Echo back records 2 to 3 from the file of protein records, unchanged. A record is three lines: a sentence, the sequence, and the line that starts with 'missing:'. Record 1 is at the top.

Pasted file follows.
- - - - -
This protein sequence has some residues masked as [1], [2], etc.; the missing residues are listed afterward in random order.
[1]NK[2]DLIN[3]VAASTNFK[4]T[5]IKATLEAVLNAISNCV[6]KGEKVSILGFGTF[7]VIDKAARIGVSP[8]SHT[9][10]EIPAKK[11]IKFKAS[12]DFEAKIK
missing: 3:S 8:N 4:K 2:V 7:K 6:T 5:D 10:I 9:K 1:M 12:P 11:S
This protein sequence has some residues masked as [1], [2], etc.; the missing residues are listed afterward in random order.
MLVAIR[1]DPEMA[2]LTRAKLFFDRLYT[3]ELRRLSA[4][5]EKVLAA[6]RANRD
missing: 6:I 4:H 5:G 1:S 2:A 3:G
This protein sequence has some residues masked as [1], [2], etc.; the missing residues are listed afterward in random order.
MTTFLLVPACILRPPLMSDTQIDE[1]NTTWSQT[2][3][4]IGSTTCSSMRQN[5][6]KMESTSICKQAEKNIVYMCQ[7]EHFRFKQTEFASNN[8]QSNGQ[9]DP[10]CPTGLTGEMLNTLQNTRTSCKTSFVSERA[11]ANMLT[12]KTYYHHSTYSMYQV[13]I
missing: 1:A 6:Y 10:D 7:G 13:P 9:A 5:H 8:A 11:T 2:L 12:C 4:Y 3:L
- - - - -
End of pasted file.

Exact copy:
This protein sequence has some residues masked as [1], [2], etc.; the missing residues are listed afterward in random order.
MLVAIR[1]DPEMA[2]LTRAKLFFDRLYT[3]ELRRLSA[4][5]EKVLAA[6]RANRD
missing: 6:I 4:H 5:G 1:S 2:A 3:G
This protein sequence has some residues masked as [1], [2], etc.; the missing residues are listed afterward in random order.
MTTFLLVPACILRPPLMSDTQIDE[1]NTTWSQT[2][3][4]IGSTTCSSMRQN[5][6]KMESTSICKQAEKNIVYMCQ[7]EHFRFKQTEFASNN[8]QSNGQ[9]DP[10]CPTGLTGEMLNTLQNTRTSCKTSFVSERA[11]ANMLT[12]KTYYHHSTYSMYQV[13]I
missing: 1:A 6:Y 10:D 7:G 13:P 9:A 5:H 8:A 11:T 2:L 12:C 4:Y 3:L